More Redistricting Headaches Political Potboiler

October 28, 1991

If you thought the bloodletting over new congressional boundaries was messy, wait until officials in Annapolis start revamping Maryland's General Assembly districts. Self-preservation is foremost on the minds of most legislators but conflicting interests already are producing some testy showdowns (see editorial below).

Unlike his secondary role in congressional map-making, Gov. William Donald Schaefer has the pivotal role in legislative redistricting. This is the governor's opportunity to exert maximum political leverage with members of the General Assembly. The district lines he proposes for the 141 House seats and the 47 Senate seats cannot be challenged unless both the House and the Senate agree on an amended plan within 45 days after the governor submits his maps next January. Such an agreement will be difficult to achieve.

Local delegations are now drafting their own plans for the governor's advisory committee on redistricting, a panel dominated by House Speaker R. Clayton Mitchell and Senate President Thomas V. Mike Miller. The group has little time to meld various plans together: it is scheduled to present a redistricting map for public consideration in just three weeks and to give the governor its recommendations in mid-December. Mr. Schaefer then has a month to make his final choices.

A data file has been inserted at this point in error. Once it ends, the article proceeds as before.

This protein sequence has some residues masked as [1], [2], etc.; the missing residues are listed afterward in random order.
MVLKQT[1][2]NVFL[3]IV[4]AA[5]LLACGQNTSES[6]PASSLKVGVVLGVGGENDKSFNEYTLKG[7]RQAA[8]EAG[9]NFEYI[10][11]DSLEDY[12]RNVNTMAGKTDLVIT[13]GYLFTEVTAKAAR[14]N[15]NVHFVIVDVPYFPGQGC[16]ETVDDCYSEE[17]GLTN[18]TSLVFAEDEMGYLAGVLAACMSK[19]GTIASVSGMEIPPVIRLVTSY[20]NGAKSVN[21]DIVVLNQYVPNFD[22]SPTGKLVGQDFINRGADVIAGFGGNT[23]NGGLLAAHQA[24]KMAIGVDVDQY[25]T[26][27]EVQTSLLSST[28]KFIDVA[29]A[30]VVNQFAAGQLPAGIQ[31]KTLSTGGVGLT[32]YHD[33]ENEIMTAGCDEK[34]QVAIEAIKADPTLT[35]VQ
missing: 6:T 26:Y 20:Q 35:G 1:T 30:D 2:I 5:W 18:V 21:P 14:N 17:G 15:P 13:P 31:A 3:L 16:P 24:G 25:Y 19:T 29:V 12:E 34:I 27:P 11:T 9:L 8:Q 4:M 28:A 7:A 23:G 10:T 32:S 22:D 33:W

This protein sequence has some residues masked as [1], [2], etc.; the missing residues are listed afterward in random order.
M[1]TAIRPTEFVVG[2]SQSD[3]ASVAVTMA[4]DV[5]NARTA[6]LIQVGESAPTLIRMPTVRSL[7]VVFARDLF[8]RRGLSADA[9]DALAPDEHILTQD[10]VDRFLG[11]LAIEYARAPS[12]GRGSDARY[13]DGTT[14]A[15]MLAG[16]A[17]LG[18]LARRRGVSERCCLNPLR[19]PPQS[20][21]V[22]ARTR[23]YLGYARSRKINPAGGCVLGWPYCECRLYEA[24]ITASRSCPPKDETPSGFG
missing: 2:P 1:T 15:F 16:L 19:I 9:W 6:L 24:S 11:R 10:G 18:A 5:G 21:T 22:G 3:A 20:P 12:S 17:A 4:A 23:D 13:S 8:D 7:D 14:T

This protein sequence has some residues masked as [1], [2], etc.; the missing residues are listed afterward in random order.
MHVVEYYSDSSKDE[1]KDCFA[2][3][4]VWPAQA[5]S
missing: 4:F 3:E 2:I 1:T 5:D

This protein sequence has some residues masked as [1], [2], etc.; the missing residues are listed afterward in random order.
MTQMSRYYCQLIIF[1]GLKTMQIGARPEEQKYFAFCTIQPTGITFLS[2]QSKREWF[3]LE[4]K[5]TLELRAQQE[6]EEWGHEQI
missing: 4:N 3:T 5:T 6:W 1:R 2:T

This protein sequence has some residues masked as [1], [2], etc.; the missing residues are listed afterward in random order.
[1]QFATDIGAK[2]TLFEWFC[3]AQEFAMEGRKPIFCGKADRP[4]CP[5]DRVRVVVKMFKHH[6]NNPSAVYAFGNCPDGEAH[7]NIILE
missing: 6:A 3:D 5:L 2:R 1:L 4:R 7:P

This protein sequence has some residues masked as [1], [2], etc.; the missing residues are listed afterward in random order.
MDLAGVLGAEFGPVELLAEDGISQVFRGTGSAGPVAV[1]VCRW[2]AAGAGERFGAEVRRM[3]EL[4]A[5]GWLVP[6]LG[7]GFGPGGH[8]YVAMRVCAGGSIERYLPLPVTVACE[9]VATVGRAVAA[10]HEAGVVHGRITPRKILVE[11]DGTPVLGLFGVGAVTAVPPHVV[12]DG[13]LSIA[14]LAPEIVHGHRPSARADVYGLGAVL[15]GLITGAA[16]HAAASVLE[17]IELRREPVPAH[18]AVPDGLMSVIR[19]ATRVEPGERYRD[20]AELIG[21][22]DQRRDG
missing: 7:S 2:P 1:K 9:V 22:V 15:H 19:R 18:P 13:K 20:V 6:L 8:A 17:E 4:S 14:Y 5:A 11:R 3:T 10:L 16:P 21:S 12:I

Retaining geographic equity is paramount. Each region ought to be treated fairly. Subdistricts designed to accommodate minority groups have to be handled with great care and sensitivity to avoid political manipulation or exclusion. Shared districts should viewed as essential elements in every region -- including metropolitan Baltimore. Our social problems are regional in nature and our legislators ought to be forced to view these concerns in regional terms. What better way than to create overlapping legislative districts that encompass more than one jurisdiction?

Governor Schaefer has long been an ardent proponent of regionalism. One method for overcoming county insensitivity to Baltimore City's problems is to form new districts that are part in the city and part in the county. Not only would this force legislators to take broader perspectives on issues, it would strengthen both the city's and the county's voting power in Annapolis.

We urge Mr. Schaefer to use this opportunity to strike a blow for metropolitan cooperation and to improve his hand with lawmakers. The governor faces agonizing decisions in coming months on downsizing government and erasing a still-huge deficit. He needs friends in the legislature. His clout in drawing General Assembly boundaries could make him a most popular (( fellow.

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